Group names President James Ramsey its Louisvillian of the Year
University of Louisville President James Ramsey has gained a new title – 2010 Louisvillian of the Year.
Ramsey received the award from the Advertising Federation of Louisville at a July 16 luncheon at the Olmsted. The award recognizes generous personal contributions to the Louisville community in the areas of civic, educational or business progress in recent years.
"What really drives Jim Ramsey is making Louisville and Kentucky a better place for all of us to live and call home," 2009 recipient and automotive businessman Sam Swope said in introducing the president.
Swope spoke of Ramsey's "dedication to the job of educating Kentuckians" and cited many examples of improvements in education, research and economic development that have occurred at the university since he became president in 2002.
"His leadership has been a driving force for the progress in our community," Swope said.
Ramsey said he was humbled by the award and commended the faculty, staff, students, alumni and donors who contribute to UofL's successes. "What we achieve at the University of Louisville we achieve as one," he said.
The president read to the group from an inspirational work about gratitude and motivation even during tough times. "I'm drinking from my saucer because my cup has overflowed," he quoted.
"I've been blessed. No one is more blessed than me with faith, family and friends," he said, referring several times to his wife and two daughters.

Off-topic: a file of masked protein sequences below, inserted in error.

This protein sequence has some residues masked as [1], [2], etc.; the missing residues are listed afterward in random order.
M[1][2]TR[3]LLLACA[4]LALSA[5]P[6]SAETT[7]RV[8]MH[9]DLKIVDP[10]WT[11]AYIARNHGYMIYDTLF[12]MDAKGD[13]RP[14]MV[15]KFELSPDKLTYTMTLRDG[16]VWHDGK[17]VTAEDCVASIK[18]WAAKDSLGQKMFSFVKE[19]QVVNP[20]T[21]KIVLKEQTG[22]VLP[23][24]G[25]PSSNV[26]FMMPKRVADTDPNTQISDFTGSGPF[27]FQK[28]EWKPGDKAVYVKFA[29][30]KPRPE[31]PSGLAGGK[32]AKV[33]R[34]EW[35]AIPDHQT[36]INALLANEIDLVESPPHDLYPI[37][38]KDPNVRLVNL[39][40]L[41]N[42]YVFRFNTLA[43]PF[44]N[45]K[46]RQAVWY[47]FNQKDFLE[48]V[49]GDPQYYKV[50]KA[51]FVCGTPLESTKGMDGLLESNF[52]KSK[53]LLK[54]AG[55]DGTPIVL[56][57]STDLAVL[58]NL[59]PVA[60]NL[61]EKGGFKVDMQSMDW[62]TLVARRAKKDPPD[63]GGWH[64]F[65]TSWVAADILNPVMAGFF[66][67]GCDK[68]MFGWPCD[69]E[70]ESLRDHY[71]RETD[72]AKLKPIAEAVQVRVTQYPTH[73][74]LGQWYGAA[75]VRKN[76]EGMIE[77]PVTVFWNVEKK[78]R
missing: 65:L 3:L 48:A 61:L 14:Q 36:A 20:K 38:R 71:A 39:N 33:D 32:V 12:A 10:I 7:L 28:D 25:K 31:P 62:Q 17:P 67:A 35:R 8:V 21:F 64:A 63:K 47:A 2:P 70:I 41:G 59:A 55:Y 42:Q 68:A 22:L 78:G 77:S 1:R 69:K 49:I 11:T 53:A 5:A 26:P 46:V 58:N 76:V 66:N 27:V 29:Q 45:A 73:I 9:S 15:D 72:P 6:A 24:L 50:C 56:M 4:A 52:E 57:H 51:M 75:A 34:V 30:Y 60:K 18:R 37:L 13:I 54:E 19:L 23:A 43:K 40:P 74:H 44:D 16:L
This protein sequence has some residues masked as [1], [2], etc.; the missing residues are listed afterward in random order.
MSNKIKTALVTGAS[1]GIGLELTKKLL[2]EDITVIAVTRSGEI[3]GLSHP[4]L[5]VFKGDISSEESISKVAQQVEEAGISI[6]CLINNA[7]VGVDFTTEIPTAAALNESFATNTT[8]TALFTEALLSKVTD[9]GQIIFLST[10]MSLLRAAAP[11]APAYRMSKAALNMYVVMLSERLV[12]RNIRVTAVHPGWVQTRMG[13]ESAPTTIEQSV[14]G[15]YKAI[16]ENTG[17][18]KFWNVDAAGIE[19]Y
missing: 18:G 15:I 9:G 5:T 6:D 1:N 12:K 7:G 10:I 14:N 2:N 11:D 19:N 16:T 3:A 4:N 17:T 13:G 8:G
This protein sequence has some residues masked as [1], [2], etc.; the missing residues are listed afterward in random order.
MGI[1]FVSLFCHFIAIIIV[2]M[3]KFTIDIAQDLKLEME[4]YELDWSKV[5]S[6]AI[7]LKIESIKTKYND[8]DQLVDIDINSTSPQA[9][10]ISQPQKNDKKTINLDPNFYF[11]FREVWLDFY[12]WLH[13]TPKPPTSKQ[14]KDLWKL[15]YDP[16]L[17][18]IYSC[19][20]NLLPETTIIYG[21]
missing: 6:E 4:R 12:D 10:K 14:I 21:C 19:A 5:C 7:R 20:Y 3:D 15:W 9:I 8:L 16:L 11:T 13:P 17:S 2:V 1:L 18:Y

In a question-and-answer session moderated by the Rev. Kevin Cosby, 2007 Louisvillian of the Year and senior pastor of St. Stephen Baptist Church, Ramsey joked about being a data-loving economist and "the biggest introvert in the world."
When he was state budget director for former Gov. Paul Patton, Ramsey said many people wrongly assumed that he was a politician. "I always considered myself to be a policy person," he said.
Andrew "Skipper" Martin, who served as Patton's chief of staff, asked Ramsey during the question-and-answer session to discuss the status of House Bill 1, the goal-setting postsecondary education improvement act passed during that administration in 1997.
"It was all about improving education and the quality of life for the people of our state," Ramsey said. "That legislation would not have passed if it were not for the support of this community."
Despite successive years of budget cuts, "the tenets of House Bill 1 are alive and well," the president told the group. "We've got a long way to go."
The Louisvillian of the Year award honors someone whose contribution is above and beyond the responsibility of his or her chosen profession. A panel of past winners chooses the recipient.
The Advertising Federation of Louisville has more than 600 members and represents the city's $1 billion advertising industry.